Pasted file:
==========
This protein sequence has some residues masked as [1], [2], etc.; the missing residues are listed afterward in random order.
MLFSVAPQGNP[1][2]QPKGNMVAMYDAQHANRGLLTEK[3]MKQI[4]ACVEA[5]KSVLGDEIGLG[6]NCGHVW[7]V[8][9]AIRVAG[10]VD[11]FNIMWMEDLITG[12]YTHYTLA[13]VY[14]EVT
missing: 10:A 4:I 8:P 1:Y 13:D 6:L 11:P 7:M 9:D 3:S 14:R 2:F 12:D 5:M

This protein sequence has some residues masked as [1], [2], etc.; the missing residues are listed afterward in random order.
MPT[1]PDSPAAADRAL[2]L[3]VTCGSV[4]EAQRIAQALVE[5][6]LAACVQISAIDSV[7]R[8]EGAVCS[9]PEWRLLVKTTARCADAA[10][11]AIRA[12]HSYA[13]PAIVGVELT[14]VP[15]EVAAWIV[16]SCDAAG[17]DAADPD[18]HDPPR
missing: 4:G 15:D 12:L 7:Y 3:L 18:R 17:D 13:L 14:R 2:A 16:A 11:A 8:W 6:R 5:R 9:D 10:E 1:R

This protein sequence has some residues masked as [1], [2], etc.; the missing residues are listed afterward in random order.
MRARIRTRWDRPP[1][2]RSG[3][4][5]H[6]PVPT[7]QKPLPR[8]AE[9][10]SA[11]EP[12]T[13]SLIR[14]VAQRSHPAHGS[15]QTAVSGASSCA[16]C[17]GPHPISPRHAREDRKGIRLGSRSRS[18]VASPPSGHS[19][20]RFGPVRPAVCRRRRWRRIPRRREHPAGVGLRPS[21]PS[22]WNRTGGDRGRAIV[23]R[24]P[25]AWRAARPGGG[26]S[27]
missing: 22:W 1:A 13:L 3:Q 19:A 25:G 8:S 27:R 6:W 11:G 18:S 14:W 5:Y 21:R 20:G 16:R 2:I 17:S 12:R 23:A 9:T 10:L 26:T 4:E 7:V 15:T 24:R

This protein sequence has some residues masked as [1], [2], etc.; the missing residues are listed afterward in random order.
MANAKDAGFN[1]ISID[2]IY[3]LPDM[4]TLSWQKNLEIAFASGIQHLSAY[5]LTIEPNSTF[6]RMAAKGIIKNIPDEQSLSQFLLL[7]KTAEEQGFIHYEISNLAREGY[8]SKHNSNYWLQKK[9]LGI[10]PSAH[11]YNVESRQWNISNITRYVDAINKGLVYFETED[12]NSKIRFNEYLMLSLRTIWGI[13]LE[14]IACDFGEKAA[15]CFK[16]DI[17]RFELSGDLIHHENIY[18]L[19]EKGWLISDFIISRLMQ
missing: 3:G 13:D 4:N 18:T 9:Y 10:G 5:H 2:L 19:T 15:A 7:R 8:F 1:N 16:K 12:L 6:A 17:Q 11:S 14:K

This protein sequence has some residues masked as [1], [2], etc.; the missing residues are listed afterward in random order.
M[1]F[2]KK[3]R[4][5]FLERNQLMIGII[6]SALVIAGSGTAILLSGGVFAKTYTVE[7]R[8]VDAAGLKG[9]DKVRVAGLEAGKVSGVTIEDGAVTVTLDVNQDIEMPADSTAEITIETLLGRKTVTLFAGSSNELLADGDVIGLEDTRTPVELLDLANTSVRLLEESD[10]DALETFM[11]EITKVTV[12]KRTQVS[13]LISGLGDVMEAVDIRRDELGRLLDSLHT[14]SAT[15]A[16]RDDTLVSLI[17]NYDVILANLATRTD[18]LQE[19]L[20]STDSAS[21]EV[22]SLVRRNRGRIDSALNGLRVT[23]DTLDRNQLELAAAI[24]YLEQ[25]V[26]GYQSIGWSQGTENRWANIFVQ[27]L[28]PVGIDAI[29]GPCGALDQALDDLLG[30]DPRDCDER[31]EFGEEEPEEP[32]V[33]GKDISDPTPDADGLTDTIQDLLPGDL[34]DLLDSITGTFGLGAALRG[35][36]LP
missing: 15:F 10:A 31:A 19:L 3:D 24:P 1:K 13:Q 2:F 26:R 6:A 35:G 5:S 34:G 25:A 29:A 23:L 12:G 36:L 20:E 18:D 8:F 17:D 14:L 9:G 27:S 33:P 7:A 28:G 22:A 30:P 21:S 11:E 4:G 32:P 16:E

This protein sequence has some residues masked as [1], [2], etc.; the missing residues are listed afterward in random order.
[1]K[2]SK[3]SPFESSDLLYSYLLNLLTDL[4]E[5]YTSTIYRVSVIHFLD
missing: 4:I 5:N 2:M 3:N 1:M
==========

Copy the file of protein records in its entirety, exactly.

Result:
This protein sequence has some residues masked as [1], [2], etc.; the missing residues are listed afterward in random order.
MLFSVAPQGNP[1][2]QPKGNMVAMYDAQHANRGLLTEK[3]MKQI[4]ACVEA[5]KSVLGDEIGLG[6]NCGHVW[7]V[8][9]AIRVAG[10]VD[11]FNIMWMEDLITG[12]YTHYTLA[13]VY[14]EVT
missing: 10:A 4:I 8:P 1:Y 13:D 6:L 11:P 7:M 9:D 3:S 14:R 2:F 12:D 5:M

This protein sequence has some residues masked as [1], [2], etc.; the missing residues are listed afterward in random order.
MPT[1]PDSPAAADRAL[2]L[3]VTCGSV[4]EAQRIAQALVE[5][6]LAACVQISAIDSV[7]R[8]EGAVCS[9]PEWRLLVKTTARCADAA[10][11]AIRA[12]HSYA[13]PAIVGVELT[14]VP[15]EVAAWIV[16]SCDAAG[17]DAADPD[18]HDPPR
missing: 4:G 15:D 12:L 7:Y 3:L 18:R 17:D 13:L 14:R 2:A 16:A 11:A 8:W 6:R 5:R 9:D 10:E 1:R

This protein sequence has some residues masked as [1], [2], etc.; the missing residues are listed afterward in random order.
MRARIRTRWDRPP[1][2]RSG[3][4][5]H[6]PVPT[7]QKPLPR[8]AE[9][10]SA[11]EP[12]T[13]SLIR[14]VAQRSHPAHGS[15]QTAVSGASSCA[16]C[17]GPHPISPRHAREDRKGIRLGSRSRS[18]VASPPSGHS[19][20]RFGPVRPAVCRRRRWRRIPRRREHPAGVGLRPS[21]PS[22]WNRTGGDRGRAIV[23]R[24]P[25]AWRAARPGGG[26]S[27]
missing: 22:W 1:A 13:L 3:Q 19:A 25:G 8:S 27:R 6:W 11:G 18:S 14:W 5:Y 21:R 20:G 16:R 2:I 17:S 12:R 23:A 9:T 10:L 26:T 4:E 7:V 15:T 24:R

This protein sequence has some residues masked as [1], [2], etc.; the missing residues are listed afterward in random order.
MANAKDAGFN[1]ISID[2]IY[3]LPDM[4]TLSWQKNLEIAFASGIQHLSAY[5]LTIEPNSTF[6]RMAAKGIIKNIPDEQSLSQFLLL[7]KTAEEQGFIHYEISNLAREGY[8]SKHNSNYWLQKK[9]LGI[10]PSAH[11]YNVESRQWNISNITRYVDAINKGLVYFETED[12]NSKIRFNEYLMLSLRTIWGI[13]LE[14]IACDFGEKAA[15]CFK[16]DI[17]RFELSGDLIHHENIY[18]L[19]EKGWLISDFIISRLMQ
missing: 3:G 13:D 4:N 18:T 9:Y 10:G 5:H 2:L 19:T 15:A 7:R 8:F 1:N 16:K 12:L 6:A 17:Q 11:S 14:K

This protein sequence has some residues masked as [1], [2], etc.; the missing residues are listed afterward in random order.
M[1]F[2]KK[3]R[4][5]FLERNQLMIGII[6]SALVIAGSGTAILLSGGVFAKTYTVE[7]R[8]VDAAGLKG[9]DKVRVAGLEAGKVSGVTIEDGAVTVTLDVNQDIEMPADSTAEITIETLLGRKTVTLFAGSSNELLADGDVIGLEDTRTPVELLDLANTSVRLLEESD[10]DALETFM[11]EITKVTV[12]KRTQVS[13]LISGLGDVMEAVDIRRDELGRLLDSLHT[14]SAT[15]A[16]RDDTLVSLI[17]NYDVILANLATRTD[18]LQE[19]L[20]STDSAS[21]EV[22]SLVRRNRGRIDSALNGLRVT[23]DTLDRNQLELAAAI[24]YLEQ[25]V[26]GYQSIGWSQGTENRWANIFVQ[27]L[28]PVGIDAI[29]GPCGALDQALDDLLG[30]DPRDCDER[31]EFGEEEPEEP[32]V[33]GKDISDPTPDADGLTDTIQDLLPGDL[34]DLLDSITGTFGLGAALRG[35][36]LP
missing: 15:F 10:A 31:A 19:L 3:D 24:P 1:K 13:Q 2:F 26:R 6:A 35:G 5:S 34:G 25:A 29:A 23:L 12:G 36:L 20:E 18:D 8:F 17:D 14:L 9:G 27:S 33:P 7:A 28:G 22:A 30:P 21:S 11:E 4:G 32:P 16:E

This protein sequence has some residues masked as [1], [2], etc.; the missing residues are listed afterward in random order.
[1]K[2]SK[3]SPFESSDLLYSYLLNLLTDL[4]E[5]YTSTIYRVSVIHFLD
missing: 4:I 5:N 2:M 3:N 1:M